Crosshaven, Co.Cork, was the terminus of the narrow gauge Cork Blackrock & Passage Railway line, which ran from Cork City south to Crosshaven around Cork Harbour. The section from Crosshaven through to Passage East was single track, but beyond Passage it was double track all the way to Cork City, the only double track narrow gauge line in Ireland. The Great Southern Railway took over the CB&PR in 1925, by which time the line was under competition from buses, resulting in the closure of the rail line in 1932.

Today only one of the concrete platform faces of Crosshaven's original long island platform remains. The original corrugated iron station buildings have long since been demolished. Just north of the station on the approach to the town the tall brick piers of the viaduct that carried the line over a small valley remain.
Crosshaven Station, terminus of the CB&PR line from Cork city. Today, only the concrete platform edge remains. This view is looking north towards Passage. Another view of the remaining platform at Crosshaven station. The station buildings once stood where the school is now visible in the background. This is Crosshaven Station shortly afer opening in 1904, showing the island platform, signal cabin and the corrugated iron station building in the background. ©Irish Railway Record Society Another shot of the platform at Crosshaven; this end still has its caping on. The platform was of the island type with two tracks either side of its face.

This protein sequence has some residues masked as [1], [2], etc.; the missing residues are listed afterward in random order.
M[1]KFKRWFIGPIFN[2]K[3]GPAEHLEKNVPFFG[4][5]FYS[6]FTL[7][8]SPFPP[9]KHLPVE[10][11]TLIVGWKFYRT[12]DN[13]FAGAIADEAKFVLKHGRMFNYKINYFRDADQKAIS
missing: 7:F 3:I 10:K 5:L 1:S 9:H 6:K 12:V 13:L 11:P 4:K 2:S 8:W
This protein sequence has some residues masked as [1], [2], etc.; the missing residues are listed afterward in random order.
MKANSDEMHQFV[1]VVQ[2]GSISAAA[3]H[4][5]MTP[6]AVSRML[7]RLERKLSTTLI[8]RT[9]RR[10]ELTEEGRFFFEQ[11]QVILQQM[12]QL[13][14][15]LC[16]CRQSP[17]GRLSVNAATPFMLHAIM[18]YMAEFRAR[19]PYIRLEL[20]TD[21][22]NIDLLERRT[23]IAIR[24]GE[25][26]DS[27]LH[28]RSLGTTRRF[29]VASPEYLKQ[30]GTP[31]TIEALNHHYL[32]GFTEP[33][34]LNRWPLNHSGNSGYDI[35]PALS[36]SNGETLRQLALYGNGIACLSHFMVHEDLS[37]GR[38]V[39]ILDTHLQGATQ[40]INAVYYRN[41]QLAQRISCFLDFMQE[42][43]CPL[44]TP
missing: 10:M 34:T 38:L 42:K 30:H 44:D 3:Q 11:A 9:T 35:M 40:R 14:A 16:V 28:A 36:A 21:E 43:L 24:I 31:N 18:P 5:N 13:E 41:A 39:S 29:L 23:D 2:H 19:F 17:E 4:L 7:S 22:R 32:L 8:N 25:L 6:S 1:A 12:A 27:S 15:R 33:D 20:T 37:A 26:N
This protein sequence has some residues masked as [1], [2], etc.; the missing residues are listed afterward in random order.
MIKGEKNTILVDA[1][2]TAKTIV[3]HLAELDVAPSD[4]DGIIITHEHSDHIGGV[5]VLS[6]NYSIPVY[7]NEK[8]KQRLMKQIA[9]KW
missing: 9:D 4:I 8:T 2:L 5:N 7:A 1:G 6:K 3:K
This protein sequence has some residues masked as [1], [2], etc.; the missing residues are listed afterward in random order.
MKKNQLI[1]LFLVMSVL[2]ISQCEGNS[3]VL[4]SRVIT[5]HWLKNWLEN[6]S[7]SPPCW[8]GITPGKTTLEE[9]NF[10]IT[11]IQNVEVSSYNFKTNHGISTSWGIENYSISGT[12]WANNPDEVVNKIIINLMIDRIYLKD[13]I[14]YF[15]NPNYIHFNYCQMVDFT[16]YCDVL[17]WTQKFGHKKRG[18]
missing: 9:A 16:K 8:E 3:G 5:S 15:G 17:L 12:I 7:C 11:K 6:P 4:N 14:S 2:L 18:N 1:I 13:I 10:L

A general view of the station site, with the concrete platform visible on the left. The station buildings at Crosshaven were of the corrugated iron construction, similar to that found at nearby Carrigaline. A remarkable survivor opposite Crosshaven Station is this original CB&PR covered van, which probably hasn't been used since 1934. Closer view of this CB&PR covered van, showing end on face and part of the underframe. Just north of Crosshaven are these tall brick piers which once carried the line over this small valley outside the town.
What must have been an impressive looking viaduct in its heyday. The line was built in the 1900s so it is not surprising to find brick and concrete been used. The CB&PR mostly followed the banks Lee estuary all the way to Cork city. This is the trackbed just north of Crosshaven, now a scenic pathway. An ornamental signal has been added. This is a rather odd mock halt just north of Crosshaven on the line. The name boards werw obtainted from Irish Rail.